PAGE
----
Card tables were asked to double the sums left for cards. Dances and other amusements were expected to provide, 1s per guest for the charitable funds. Theatre tickets---an anticipation of the entertainment tax of our day !--were sixpence extra. And all the money thus raised was to be used for the benefit of the poor.

The next year was worse in its way. For 1800 was abnormally dry. The ground was parched. And still no rain fell. These two years were long referred to as "the wet year" and "the dry year." By 1801 all Ireland was in a deplorable state. For there was no old seed stock for supply anywhere.

The year 1800 seems to have been notable for a number of special new regulations in Belfast. "All wandering swine" were to be taken "for the use and benefit of the old poorhouse."

No burial was allowed to take place in St. George's graveyard under penalty of from £5 to £20.


The rates appear to have been very fairly arranged. Houses that paid from £5 to £20 rent had to pay 6d in the pound. Those that paid from £20 to £80 rent, paid 1s in the pound. Houses of over £80 a year rental paid 1s 4d. Houses unoccupied for 6 months paid no rates or taxes. Churches, public charities and foundations for education were all declared free of all tax.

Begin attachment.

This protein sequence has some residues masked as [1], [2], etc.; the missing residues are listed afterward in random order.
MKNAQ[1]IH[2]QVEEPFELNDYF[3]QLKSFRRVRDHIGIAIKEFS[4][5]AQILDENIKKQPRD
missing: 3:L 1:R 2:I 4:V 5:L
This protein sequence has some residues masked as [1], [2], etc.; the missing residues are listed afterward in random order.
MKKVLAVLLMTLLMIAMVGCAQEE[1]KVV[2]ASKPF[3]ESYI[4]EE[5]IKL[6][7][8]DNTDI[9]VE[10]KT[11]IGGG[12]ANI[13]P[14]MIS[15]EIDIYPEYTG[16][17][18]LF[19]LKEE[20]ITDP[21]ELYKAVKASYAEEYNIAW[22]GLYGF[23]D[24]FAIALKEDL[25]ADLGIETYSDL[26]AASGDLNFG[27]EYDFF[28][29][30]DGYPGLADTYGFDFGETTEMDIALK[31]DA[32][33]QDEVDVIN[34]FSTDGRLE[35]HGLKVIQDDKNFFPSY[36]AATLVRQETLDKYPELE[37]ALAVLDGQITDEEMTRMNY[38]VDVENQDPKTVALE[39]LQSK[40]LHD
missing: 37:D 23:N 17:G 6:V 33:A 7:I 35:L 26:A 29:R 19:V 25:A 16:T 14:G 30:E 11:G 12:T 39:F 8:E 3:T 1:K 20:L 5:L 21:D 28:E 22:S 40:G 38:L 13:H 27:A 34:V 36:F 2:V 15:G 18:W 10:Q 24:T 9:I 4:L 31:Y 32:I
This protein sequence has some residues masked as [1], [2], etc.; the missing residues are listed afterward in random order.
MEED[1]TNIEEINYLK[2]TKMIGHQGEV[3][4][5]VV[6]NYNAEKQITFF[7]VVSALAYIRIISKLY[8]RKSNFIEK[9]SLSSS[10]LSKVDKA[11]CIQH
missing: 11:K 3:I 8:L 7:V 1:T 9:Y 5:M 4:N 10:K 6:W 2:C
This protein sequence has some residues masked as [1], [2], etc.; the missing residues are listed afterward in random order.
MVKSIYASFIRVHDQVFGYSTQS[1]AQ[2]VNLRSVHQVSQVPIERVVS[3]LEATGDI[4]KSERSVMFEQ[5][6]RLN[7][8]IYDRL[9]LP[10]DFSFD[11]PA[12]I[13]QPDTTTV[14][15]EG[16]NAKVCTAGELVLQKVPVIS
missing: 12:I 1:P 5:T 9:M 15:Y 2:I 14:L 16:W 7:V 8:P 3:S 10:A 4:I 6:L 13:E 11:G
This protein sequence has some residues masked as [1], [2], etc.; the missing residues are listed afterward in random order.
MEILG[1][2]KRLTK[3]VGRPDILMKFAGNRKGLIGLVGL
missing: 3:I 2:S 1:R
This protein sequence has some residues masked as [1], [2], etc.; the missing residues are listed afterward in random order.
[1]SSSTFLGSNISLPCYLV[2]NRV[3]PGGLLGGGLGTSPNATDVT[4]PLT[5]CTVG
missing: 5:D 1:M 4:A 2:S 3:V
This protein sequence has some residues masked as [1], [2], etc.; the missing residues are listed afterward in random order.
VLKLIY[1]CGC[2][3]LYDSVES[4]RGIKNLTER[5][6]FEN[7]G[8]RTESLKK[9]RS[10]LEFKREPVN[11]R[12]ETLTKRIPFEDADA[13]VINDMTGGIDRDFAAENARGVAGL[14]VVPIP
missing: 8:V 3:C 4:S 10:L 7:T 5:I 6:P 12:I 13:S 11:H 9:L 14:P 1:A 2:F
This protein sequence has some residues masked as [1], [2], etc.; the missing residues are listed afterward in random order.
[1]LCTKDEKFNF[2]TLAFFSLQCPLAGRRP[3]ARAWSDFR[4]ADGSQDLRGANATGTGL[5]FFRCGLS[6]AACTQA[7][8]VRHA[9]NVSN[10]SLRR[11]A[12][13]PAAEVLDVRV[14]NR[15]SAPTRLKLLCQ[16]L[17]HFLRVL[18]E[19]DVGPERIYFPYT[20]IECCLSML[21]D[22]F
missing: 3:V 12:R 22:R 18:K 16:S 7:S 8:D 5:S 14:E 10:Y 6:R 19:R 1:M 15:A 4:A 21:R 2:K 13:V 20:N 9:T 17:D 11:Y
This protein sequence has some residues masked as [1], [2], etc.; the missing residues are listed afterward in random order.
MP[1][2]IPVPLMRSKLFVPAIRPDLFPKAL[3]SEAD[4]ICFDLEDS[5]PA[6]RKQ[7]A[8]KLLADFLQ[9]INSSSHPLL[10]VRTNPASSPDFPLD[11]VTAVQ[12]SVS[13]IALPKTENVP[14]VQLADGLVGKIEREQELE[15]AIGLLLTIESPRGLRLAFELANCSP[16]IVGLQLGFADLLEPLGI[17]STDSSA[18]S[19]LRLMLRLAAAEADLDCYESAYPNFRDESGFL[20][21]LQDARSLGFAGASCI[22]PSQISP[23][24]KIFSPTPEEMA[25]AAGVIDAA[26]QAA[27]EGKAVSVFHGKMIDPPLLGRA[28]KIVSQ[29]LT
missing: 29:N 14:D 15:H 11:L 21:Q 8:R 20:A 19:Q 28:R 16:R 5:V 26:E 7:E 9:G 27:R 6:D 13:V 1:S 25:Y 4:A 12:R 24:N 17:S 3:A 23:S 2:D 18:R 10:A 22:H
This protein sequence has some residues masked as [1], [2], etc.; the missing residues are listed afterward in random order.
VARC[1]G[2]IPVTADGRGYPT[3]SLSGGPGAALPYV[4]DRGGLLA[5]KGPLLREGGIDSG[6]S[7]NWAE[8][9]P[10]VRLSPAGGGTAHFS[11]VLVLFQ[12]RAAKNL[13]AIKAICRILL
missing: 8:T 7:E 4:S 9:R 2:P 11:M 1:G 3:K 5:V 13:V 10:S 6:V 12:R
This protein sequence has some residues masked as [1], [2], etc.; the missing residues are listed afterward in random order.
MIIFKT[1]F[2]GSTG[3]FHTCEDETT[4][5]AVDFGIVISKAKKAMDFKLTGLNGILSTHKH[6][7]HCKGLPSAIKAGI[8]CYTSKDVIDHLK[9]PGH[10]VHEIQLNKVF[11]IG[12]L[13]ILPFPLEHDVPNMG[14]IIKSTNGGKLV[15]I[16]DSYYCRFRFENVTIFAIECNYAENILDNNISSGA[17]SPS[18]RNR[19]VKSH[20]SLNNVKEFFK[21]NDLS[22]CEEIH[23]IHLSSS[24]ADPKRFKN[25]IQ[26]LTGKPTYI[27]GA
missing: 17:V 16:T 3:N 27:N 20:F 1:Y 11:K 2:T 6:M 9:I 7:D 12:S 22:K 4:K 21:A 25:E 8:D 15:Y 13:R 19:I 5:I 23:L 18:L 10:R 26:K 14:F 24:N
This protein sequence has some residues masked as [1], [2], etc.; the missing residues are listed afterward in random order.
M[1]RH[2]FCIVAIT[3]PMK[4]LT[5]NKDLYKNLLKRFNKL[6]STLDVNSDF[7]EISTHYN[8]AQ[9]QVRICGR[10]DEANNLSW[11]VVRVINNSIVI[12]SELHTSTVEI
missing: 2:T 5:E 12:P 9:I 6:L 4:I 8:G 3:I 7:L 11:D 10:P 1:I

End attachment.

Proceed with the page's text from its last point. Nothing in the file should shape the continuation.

An act was passed in 1800 for paying, lighting, and for keeping a night watch. The streets were to be widened, cleaned and improved. But not more than £1,000 was to be spent in one year.

Gunpowder was to be kept, locked in a separate place, and if it were not so kept a fine of £10 was to be enforced. It was also to be sold only in daylight, or £10 was again the fine. No fires were allowed to be lit, on board ships in docks on any pretext whatsoever, or there was risk of a penalty of £5.

The street lamps were well protected law. The punishment for breaking, extinguishing, or injuring a street lamp was from one to six months imprisonment